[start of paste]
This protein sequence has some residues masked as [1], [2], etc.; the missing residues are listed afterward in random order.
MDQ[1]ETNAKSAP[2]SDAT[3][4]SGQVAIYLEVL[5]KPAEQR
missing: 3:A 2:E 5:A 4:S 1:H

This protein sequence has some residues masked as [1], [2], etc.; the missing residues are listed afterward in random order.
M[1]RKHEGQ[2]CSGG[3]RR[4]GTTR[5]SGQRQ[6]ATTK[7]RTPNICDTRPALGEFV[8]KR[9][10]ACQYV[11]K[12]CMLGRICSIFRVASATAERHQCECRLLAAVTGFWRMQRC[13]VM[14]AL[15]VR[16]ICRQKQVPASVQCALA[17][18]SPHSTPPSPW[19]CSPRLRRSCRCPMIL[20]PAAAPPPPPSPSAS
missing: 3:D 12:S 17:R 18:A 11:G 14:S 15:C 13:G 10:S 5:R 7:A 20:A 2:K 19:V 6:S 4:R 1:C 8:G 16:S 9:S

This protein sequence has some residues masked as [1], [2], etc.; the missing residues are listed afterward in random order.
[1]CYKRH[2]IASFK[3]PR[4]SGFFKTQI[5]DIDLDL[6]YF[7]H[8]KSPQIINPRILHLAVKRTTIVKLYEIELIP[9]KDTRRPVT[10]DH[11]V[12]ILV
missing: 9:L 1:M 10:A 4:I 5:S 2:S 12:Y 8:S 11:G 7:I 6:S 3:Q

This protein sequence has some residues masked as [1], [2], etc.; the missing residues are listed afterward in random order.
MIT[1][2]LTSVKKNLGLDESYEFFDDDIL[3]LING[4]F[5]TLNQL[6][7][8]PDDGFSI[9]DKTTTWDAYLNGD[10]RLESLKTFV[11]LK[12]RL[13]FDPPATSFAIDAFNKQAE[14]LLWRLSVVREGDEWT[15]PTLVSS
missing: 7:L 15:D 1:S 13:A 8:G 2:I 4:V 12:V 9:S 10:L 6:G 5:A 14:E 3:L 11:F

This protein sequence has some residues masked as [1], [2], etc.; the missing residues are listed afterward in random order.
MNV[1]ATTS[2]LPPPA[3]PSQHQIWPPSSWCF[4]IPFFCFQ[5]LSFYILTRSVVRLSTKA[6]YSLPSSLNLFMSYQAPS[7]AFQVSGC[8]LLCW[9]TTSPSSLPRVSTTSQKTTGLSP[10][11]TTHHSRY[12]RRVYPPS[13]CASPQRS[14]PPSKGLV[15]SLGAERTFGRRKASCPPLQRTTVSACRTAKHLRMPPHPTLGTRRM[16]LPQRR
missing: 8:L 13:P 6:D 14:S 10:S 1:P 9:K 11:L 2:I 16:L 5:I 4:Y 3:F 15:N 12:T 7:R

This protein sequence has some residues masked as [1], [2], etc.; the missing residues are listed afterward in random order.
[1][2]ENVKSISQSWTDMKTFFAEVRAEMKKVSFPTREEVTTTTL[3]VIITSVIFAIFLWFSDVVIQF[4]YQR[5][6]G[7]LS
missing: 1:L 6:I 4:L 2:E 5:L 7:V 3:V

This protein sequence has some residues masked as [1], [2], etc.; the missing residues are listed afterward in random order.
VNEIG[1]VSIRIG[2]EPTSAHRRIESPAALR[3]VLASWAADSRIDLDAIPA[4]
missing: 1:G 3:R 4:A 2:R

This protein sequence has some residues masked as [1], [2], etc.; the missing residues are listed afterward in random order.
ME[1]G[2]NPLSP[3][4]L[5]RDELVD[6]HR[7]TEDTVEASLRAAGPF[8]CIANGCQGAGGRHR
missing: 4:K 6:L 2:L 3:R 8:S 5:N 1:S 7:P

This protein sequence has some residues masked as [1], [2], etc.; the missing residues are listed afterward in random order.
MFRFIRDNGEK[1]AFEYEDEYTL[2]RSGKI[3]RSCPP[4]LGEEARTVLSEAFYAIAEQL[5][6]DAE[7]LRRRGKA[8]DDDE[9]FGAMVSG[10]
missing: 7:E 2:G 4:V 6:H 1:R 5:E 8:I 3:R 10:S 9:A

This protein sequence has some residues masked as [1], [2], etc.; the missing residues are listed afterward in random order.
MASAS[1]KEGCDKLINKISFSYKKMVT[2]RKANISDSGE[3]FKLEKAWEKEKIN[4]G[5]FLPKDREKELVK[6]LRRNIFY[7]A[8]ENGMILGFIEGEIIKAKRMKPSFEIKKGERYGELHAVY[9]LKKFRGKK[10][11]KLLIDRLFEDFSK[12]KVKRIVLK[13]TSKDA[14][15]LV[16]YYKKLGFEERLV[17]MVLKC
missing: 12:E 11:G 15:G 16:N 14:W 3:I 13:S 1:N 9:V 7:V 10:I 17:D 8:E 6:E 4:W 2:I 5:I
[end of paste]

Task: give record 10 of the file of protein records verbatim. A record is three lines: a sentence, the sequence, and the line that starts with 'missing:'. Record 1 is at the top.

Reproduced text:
This protein sequence has some residues masked as [1], [2], etc.; the missing residues are listed afterward in random order.
MASAS[1]KEGCDKLINKISFSYKKMVT[2]RKANISDSGE[3]FKLEKAWEKEKIN[4]G[5]FLPKDREKELVK[6]LRRNIFY[7]A[8]ENGMILGFIEGEIIKAKRMKPSFEIKKGERYGELHAVY[9]LKKFRGKK[10][11]KLLIDRLFEDFSK[12]KVKRIVLK[13]TSKDA[14][15]LV[16]YYKKLGFEERLV[17]MVLKC
missing: 12:E 11:G 15:G 16:N 14:W 3:I 13:S 1:N 9:V 7:V 10:I 17:D 8:E 6:E 4:W 2:I 5:I